The share of students deemed proficient in reading and math by the Idaho Standards Achievement Test (ISAT) improved this year, after the state saw nearly across-the-board drops in 2021.
But the improved scores still do not approach the state’s standardized testing goals, according to a report presented to the State Board of Education during its Thursday meeting.
There wasn’t much discussion on the scores, but board members expressed excitement about EVAAS, a tool that will help school districts take a deeper dive into their data.
This year’s math scores saw the biggest improvement with 41.9% of students reaching proficiency, up 2.3 percentage points from last year. Yet, the score still falls far short of the state’s proficiency target of 61.1%.
English scores saw a slim increase: 54.8% of students reached proficiency compared to last year’s 54.1%. The score is also below the state’s target of 68.7%
Percentage of students scoring proficient or higher
The 2022 scores also highlight some areas for improvement – 67% of sophomores scored basic or below basic on the ELA math test. But the scores tell an old story — most of Idaho’s 10th graders have failed to achieve proficiency in math for years.
Percentage of sophomore students scoring below proficient
Tracking the ISAT math data for 2022’s 10th grade cohort did show some small but steady improvements until this year — and after the pandemic’s greatest education disruptions.
Percentage of students scoring below proficient
|2016 grade 4||2017 grade 5||2018 grade 6||2019 grade 7||2022 grade 10|
On the English side, 39% of sophomores scored below proficient on the ELA test. That percentage has largely remained static since 2016.
Third graders had the greatest percentage of students below proficient on the 2022 ISAT English test — 50.7%.
Board reports decrease in teacher openings since May, but concerns remain
There are still 134 certified staff openings in school districts across the state, the State Board reported Thursday. It’s an improvement from the over 700 openings the board reported in May, but still higher than usual, said board member Linda Clark.
The numbers come from a survey conducted by the Idaho Association of School Administrators. The organization received responses from 87 of Idaho’s 115 districts. Openings in special education, math and science have been the hardest to fill, according to survey results.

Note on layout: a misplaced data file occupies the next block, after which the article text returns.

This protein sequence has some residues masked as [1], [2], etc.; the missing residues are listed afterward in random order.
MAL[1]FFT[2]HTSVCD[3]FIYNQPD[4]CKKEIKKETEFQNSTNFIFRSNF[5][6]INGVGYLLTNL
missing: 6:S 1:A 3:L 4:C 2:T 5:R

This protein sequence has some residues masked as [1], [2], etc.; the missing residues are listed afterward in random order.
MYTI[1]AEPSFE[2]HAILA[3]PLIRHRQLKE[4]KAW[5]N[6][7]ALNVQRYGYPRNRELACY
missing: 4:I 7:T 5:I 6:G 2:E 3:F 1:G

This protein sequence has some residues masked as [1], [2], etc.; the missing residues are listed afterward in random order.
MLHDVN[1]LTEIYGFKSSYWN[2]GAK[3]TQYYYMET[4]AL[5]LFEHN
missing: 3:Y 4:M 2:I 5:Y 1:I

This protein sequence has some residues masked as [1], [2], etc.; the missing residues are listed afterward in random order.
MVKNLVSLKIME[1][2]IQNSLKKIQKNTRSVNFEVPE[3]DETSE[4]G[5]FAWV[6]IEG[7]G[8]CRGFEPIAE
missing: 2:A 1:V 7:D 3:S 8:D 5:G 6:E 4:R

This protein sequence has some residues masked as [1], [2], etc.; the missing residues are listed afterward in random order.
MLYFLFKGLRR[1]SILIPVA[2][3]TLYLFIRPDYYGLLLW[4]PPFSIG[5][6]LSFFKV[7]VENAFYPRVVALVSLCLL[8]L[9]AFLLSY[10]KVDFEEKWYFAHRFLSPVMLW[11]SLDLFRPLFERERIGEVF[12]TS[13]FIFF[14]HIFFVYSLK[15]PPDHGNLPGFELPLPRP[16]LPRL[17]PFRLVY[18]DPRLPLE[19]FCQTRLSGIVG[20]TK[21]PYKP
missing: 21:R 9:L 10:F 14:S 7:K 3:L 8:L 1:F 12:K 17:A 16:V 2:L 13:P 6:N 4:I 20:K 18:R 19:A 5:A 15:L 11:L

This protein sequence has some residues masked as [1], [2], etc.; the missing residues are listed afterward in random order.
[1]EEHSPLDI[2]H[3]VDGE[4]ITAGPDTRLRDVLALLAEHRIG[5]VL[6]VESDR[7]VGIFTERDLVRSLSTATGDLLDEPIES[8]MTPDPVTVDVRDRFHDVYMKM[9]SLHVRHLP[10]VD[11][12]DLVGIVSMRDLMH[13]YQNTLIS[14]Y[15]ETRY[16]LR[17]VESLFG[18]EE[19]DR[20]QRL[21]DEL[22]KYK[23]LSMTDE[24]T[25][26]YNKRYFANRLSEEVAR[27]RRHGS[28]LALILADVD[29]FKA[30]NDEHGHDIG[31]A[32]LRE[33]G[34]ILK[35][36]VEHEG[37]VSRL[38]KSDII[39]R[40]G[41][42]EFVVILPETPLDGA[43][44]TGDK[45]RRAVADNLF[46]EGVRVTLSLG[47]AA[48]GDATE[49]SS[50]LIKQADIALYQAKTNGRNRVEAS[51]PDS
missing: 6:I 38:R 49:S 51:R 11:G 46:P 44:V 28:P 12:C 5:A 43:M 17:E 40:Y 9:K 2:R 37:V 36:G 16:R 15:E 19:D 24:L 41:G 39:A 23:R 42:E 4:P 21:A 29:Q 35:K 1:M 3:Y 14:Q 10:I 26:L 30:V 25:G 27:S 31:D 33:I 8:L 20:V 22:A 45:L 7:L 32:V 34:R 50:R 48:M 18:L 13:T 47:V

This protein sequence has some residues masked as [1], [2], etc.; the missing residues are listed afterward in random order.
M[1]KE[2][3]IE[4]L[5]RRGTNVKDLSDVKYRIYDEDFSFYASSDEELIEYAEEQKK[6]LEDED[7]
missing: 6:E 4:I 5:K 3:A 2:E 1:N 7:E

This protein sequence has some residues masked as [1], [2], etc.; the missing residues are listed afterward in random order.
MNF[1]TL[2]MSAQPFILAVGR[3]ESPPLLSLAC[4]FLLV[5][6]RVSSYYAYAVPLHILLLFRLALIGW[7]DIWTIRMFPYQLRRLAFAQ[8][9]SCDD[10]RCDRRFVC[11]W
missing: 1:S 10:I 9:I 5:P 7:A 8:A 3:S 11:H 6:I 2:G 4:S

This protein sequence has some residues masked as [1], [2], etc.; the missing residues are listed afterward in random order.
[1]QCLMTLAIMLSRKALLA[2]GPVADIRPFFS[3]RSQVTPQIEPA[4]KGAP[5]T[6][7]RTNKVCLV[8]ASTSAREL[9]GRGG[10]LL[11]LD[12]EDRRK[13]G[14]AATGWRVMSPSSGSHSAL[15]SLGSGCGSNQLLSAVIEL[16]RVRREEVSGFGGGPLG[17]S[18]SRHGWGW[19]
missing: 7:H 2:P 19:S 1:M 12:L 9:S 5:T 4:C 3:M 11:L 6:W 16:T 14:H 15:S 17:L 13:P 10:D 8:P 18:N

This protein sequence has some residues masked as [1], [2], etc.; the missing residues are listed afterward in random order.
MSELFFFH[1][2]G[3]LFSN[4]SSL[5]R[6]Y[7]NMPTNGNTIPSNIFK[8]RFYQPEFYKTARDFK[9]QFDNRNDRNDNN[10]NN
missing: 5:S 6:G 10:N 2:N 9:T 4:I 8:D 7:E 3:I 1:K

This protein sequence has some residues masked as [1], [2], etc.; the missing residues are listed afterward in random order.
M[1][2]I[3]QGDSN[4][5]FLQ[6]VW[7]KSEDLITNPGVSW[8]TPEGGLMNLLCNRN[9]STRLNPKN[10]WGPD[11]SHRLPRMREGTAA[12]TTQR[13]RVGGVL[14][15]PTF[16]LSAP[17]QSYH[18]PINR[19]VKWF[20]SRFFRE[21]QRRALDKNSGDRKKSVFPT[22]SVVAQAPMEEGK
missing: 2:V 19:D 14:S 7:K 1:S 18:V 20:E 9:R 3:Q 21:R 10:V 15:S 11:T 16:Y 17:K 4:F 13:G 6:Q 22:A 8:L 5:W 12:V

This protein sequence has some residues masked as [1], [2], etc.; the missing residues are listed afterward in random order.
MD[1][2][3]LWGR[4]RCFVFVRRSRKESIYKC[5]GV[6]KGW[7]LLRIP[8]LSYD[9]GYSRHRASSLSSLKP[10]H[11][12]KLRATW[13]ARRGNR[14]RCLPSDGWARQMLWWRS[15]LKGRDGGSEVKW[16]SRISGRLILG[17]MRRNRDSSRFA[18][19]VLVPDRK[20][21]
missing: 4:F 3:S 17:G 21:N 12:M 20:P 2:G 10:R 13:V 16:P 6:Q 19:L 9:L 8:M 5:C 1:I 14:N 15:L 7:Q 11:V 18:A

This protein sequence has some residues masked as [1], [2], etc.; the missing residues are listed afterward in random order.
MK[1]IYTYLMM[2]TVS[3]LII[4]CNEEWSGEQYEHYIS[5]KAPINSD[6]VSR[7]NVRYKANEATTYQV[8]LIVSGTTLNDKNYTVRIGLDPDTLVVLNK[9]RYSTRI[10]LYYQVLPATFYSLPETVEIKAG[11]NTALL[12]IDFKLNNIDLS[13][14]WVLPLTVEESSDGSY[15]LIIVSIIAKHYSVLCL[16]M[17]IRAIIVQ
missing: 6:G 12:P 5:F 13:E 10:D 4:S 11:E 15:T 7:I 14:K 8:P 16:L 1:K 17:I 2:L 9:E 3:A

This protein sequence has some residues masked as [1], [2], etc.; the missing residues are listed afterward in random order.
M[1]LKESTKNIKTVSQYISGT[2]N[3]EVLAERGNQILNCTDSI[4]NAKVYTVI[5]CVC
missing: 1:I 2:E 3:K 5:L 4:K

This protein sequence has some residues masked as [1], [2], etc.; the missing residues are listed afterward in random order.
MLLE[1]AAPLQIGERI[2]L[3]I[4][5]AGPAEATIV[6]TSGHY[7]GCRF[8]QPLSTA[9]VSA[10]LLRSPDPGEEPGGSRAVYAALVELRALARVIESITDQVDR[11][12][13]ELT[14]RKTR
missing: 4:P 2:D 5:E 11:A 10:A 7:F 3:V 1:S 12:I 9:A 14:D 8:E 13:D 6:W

Since the spring report, districts have filled over 500 vacancies. Some have hired qualified applicants, but Clark said many are resorting to a “warm bodies” approach.
Using long-term substitute teachers and paraprofessionals, and eliminating electives to fill classrooms is not uncommon, said Clark.
The State Department also reported in September that the number of applications for emergency authorizations — endorsements that let educators teach outside their content areas for up to a year — is significantly up from this time last year.
“While all of those are stopgap measures, I think as a board it should heighten our concern about the quality of education that is going to be able to go on in those classrooms,” Clark told the board.
The board plans to propose a teaching apprenticeship program during the 2023 legislative session, which starts in January. The program would help districts fill vacancies with staff who are interested in becoming certified teachers.
Members also acknowledged teacher pay and a lack of support in schools as factors in the shortage, but did not land on a sweeping solution.
“I’m not sure what exactly we can do about it, except…make sure we have the data and put in front of people to rebuild the support systems,” said board secretary Dave Hill, concluding the discussion.
With a two-day agenda, the board took action on, and heard, a number of items at its October board meeting. Here are some of the highlights:
- The board approved changes to the ESSA plan, a statewide outline of student achievement goals and indicators for school success. With the approved changes, the board extended the 2022 long-term goals to 2023 as a response to the pandemic. The move also added chronic absenteeism as an indicator of K-8 student success, replacing student engagement survey data.
- The State Board approved the land sale that will allow the University of Idaho to develop a 638-acre dairy research site north of Rupert. The 2,000-head dairy — the U of I Center for Agriculture, Food and the Environment, or CAFE — will host research in a range of subjects, such as food safety, water use, wastewater management and odor and emissions control. The acreage will revert to the state land endowment; the Idaho Land Board approved the transfer in September.
- The board heard a report on Advanced Opportunities (AO), a program to help high schoolers kick-start their college education. The report found that except for a dip during the 2020-2021 school year, AO participation is rising. A gender gap in program usage persists, with male students participating at lower rates than female students. Hispanic students also participate at lower rates than white students.
- Lewis-Clark State College President Cynthia Pemberton reported an unusual enrollment increase that bucks national trends. The college’s male enrollment has increased by 8%, with an unexpected increase in students studying the humanities. Pemberton said she is unsure what drove the increase, “but I’m delighted that it happened.” (Click here to read an analysis of the enrollment increases at all four four-year schools.)
Reporters Carly Flandro and Kevin Richert and data analyst Randy Schrader contributed to this report.